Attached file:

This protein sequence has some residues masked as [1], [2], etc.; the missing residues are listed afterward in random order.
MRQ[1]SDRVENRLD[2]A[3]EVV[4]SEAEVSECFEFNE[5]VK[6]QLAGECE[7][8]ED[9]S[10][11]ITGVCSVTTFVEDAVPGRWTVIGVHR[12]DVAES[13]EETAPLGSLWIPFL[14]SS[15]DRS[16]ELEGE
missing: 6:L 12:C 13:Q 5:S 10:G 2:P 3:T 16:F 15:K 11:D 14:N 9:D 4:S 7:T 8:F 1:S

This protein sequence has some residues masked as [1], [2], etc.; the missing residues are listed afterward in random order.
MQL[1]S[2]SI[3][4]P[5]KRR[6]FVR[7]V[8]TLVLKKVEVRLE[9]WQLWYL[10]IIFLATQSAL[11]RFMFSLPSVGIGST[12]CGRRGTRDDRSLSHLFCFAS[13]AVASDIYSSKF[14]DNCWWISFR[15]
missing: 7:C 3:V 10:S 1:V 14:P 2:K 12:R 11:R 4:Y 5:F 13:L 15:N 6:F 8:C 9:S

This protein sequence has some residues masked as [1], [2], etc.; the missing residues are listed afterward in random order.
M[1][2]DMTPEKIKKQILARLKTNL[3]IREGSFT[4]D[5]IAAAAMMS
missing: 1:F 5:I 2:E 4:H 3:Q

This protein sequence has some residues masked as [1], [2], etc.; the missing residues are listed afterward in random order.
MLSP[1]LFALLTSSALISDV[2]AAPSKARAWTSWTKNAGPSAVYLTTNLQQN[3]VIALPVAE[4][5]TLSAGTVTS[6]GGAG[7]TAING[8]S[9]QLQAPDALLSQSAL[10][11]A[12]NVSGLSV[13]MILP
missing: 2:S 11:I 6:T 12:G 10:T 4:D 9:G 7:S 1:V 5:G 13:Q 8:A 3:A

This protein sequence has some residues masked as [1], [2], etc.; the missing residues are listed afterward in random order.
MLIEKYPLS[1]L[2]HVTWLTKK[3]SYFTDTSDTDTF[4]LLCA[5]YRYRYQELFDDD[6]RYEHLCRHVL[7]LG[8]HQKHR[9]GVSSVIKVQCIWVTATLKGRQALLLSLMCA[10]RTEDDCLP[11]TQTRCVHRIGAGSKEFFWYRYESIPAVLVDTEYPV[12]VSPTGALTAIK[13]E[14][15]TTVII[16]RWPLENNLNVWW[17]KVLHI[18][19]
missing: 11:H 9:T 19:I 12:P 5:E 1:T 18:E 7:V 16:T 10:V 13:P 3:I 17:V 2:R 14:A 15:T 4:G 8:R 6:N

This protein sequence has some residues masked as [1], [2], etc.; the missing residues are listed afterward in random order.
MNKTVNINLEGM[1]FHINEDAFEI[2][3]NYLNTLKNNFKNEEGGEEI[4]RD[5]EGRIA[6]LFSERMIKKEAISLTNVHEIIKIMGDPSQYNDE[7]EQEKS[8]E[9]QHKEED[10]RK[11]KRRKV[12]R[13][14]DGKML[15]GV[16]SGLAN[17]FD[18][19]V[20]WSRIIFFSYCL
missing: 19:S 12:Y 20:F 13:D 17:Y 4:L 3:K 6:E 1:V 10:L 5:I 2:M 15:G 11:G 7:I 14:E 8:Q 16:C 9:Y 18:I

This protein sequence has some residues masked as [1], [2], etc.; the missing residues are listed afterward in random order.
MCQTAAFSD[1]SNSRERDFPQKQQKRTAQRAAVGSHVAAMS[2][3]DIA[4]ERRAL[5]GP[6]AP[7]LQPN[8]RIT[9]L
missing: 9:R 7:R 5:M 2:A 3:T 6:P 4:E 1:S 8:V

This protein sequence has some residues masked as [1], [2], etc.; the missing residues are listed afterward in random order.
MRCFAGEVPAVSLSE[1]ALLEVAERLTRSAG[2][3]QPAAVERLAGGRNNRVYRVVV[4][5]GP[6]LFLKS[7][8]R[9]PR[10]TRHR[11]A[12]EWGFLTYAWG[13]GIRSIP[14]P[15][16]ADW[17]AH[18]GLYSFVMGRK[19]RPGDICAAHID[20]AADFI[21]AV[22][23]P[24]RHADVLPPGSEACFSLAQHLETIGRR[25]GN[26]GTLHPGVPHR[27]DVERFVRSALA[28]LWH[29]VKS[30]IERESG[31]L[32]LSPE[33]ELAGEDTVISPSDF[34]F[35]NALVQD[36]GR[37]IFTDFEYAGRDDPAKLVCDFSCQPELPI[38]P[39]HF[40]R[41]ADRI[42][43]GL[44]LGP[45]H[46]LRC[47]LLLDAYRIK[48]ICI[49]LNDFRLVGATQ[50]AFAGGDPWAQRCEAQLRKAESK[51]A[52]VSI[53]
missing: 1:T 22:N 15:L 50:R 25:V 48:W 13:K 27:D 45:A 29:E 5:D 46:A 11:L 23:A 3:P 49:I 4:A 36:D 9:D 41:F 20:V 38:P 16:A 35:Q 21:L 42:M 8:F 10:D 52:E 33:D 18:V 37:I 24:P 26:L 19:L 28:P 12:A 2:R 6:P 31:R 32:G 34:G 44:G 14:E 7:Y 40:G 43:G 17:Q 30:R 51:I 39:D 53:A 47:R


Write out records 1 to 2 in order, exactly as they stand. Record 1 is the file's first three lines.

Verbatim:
This protein sequence has some residues masked as [1], [2], etc.; the missing residues are listed afterward in random order.
MRQ[1]SDRVENRLD[2]A[3]EVV[4]SEAEVSECFEFNE[5]VK[6]QLAGECE[7][8]ED[9]S[10][11]ITGVCSVTTFVEDAVPGRWTVIGVHR[12]DVAES[13]EETAPLGSLWIPFL[14]SS[15]DRS[16]ELEGE
missing: 6:L 12:C 13:Q 5:S 10:G 2:P 3:T 16:F 15:K 11:D 14:N 9:D 4:S 7:T 8:F 1:S

This protein sequence has some residues masked as [1], [2], etc.; the missing residues are listed afterward in random order.
MQL[1]S[2]SI[3][4]P[5]KRR[6]FVR[7]V[8]TLVLKKVEVRLE[9]WQLWYL[10]IIFLATQSAL[11]RFMFSLPSVGIGST[12]CGRRGTRDDRSLSHLFCFAS[13]AVASDIYSSKF[14]DNCWWISFR[15]
missing: 7:C 3:V 10:S 1:V 14:P 2:K 12:R 11:R 4:Y 5:F 13:L 15:N 6:F 8:C 9:S